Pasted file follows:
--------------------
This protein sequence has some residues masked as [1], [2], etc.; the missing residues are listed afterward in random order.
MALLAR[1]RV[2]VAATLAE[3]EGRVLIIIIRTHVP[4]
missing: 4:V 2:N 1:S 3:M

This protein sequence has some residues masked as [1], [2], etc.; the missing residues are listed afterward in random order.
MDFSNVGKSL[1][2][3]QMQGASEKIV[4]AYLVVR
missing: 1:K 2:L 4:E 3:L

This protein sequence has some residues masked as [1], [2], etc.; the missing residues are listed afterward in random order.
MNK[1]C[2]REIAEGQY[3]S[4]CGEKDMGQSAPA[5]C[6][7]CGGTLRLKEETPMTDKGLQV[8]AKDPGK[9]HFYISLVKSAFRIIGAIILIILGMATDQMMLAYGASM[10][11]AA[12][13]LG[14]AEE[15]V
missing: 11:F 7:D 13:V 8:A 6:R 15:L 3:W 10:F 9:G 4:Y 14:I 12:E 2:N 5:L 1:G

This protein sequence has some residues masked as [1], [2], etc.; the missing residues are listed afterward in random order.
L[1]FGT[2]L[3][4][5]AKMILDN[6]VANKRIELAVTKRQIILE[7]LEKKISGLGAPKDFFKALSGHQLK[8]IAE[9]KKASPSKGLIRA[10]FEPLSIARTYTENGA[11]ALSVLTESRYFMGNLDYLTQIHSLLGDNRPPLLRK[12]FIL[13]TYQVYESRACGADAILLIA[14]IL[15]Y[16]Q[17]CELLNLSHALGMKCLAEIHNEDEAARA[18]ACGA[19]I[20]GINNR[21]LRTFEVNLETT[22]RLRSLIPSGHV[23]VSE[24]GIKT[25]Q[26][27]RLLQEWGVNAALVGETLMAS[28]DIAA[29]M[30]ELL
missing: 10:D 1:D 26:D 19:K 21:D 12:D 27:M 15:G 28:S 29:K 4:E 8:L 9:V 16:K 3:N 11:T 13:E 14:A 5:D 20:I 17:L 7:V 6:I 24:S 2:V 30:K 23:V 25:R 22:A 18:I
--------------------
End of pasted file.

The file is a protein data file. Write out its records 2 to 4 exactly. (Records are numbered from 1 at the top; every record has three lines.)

This protein sequence has some residues masked as [1], [2], etc.; the missing residues are listed afterward in random order.
MDFSNVGKSL[1][2][3]QMQGASEKIV[4]AYLVVR
missing: 1:K 2:L 4:E 3:L

This protein sequence has some residues masked as [1], [2], etc.; the missing residues are listed afterward in random order.
MNK[1]C[2]REIAEGQY[3]S[4]CGEKDMGQSAPA[5]C[6][7]CGGTLRLKEETPMTDKGLQV[8]AKDPGK[9]HFYISLVKSAFRIIGAIILIILGMATDQMMLAYGASM[10][11]AA[12][13]LG[14]AEE[15]V
missing: 11:F 7:D 13:V 8:A 6:R 15:L 3:W 10:F 9:G 4:Y 14:I 12:E 2:N 5:L 1:G

This protein sequence has some residues masked as [1], [2], etc.; the missing residues are listed afterward in random order.
L[1]FGT[2]L[3][4][5]AKMILDN[6]VANKRIELAVTKRQIILE[7]LEKKISGLGAPKDFFKALSGHQLK[8]IAE[9]KKASPSKGLIRA[10]FEPLSIARTYTENGA[11]ALSVLTESRYFMGNLDYLTQIHSLLGDNRPPLLRK[12]FIL[13]TYQVYESRACGADAILLIA[14]IL[15]Y[16]Q[17]CELLNLSHALGMKCLAEIHNEDEAARA[18]ACGA[19]I[20]GINNR[21]LRTFEVNLETT[22]RLRSLIPSGHV[23]VSE[24]GIKT[25]Q[26][27]RLLQEWGVNAALVGETLMAS[28]DIAA[29]M[30]ELL
missing: 10:D 1:D 26:D 19:K 21:D 12:D 27:M 15:G 28:S 29:K 4:E 8:L 9:V 16:K 3:N 11:T 13:E 14:A 5:D 20:I 17:L 7:V 6:I 24:S 2:V 30:K 23:V 25:R 22:A 18:I